If there is one thing Barcelona’s techno festival SONAR can be proud of it is the excellent promotion campaign that has been accompanying it over the years.  Mostly based on a concept of artistic director Sergi Caballero, the visual artist responsible for creating its fascinating images over the years is the talented Mallorca born artist Biel Capllonch.

Sonar 2019 © Biel Capllonch Sonar 2019 © Biel Capllonch

Biel Capllonch (° Palma 1964) is active as a commercial and fashion photographer, making inspired campaign pictures for Spanish sunglass company Etnia, Camper, Ikea, Martini, Nike or Vueling. He’s the author of other campaign images for Sonar, inviting Diego Maradona or showcasing a scaring duo of paranormal twin sisters. The atmospheres and settings he likes to create is reminiscent of the surrealists.

The image for Sónar 2019 is starring Angela Molina, the world-famous Spanish actress, and Vir Rousse, booker of the festival.  It shows the journey by car of a mother and her daughter through spooky unreal worlds. As in  previous years, the festival's image will also take the form of a short  dramatic film, narrating the journey of a mother who tries to convince her daughter not to commit suicide.

As (personal) highlight of this year’s festival I would like to bring to your attention the inspiring performance entitled ‘Republique of Kitten’ at the Terazza of the OFF Sonar.  This intimate concert took place on the terrace of the ‘Poble Espanyol’, a funfair/shopping area in the shape of a miniature recreation of Spain’s marvels.

In this atypical setting we could listen and dance to the sound of  Lena Willikens, Matrixxman and (Miss) Kitten. Lena Willikens started the party shortly after midnight.  Willikens  doesn’t play the hits. When she’s behind the decks, even her biggest fans often have no idea exactly what she’s playing, and that’s part of the magic. A bit like she is on a quest for something bigger, something that’s truly transportive for those on the dancefloor. And this Friday night she really fulfilled this mission with a passionate thrilling set.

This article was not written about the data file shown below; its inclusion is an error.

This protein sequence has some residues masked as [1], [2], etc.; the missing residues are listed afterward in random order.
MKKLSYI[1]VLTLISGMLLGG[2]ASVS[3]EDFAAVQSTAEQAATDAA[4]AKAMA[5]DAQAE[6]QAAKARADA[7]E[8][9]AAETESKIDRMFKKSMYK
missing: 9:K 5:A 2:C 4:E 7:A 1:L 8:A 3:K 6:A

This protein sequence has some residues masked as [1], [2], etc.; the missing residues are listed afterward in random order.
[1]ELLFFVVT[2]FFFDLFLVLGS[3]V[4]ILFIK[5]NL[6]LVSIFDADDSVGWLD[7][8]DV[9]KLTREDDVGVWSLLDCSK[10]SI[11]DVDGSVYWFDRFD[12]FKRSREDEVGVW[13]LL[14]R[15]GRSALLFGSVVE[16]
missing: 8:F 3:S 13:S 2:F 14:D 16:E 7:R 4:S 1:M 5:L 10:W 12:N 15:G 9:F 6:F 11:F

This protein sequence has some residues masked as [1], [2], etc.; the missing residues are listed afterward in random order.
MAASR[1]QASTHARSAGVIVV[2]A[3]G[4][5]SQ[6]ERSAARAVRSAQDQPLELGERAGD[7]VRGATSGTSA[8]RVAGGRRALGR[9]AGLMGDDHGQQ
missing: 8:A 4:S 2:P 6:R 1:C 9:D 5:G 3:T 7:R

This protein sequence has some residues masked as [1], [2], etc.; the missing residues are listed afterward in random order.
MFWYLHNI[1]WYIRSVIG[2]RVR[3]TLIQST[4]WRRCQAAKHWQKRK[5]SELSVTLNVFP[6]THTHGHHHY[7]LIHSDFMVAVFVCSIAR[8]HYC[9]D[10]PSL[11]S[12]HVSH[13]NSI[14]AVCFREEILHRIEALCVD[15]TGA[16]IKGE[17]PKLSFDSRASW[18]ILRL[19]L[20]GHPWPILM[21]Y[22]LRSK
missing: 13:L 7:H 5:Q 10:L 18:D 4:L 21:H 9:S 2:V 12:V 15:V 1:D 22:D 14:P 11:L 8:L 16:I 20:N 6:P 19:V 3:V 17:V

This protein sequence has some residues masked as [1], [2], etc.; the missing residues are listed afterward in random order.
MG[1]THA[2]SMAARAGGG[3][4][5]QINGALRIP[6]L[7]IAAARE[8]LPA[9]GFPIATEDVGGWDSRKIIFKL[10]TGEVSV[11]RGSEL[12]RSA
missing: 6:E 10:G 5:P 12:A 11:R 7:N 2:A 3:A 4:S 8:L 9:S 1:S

On record, she recently curated the fifth installment of Dekmantel’s acclaimed Selectors compilation series, and she’s also been tapped to remix the likes of Lena Platonos, S U R V I V E,  Roxymore  and Ana Helder, amongst others. But on stage in the DJ booth, Willikens makes the biggest impact. This time playing alone and nimbly navigated as a sonic explorer electronic music’s darkest and most bizarre corners, sampling different temperatures, different moods and a dollop of chaos, just to keep things interesting.

(Miss)Kitten herself took over control after her, confirming that she definitely remains the queen or president of her self-declared private republic. True to her personal style she imposed a strictly structured set, moving the crowd on the dancefloor. “Miss” confirmed she really decided to talk back, turning -after decades-  into her original moniker Kitten again.  She proved her natural talent with a spiritual performance, coming back to the essence of chords and textures.

Dominant, distant and cool as a pacemaker, she peeled away all the non-essential but managed to offer with a professionally constructed set  joy to the crowd. So, when Caroline was first getting billed as a DJ, it was the trendy thing to do to add “Miss” in front of all female artists in France. Promoters would often tack it onto her name without permission. Eventually, it stuck. Now, decades later, she’s taking back her name. Her next release Cosmos, will be her most spiritual yet, influenced by her time in the French countryside after a bout of touring exhaustion. She gives up any formulas Matrixxman managed -under the approving eye of Miss Kitten- a swift change of hands at the mixing desk.  Charles McCloud laced dreamy synths with a basis of snapping percussion. As Matrixxman he really has found his own signature, experimenting with techno and house influences.  His set was marked by a certain restraint (even when it banged), his clever and efficient sound design balanced going of the deep end.

All together enough to send the public back home with the echo of a fascinating dive in an inhuman, post-human universe of analog pulses and electric currents.



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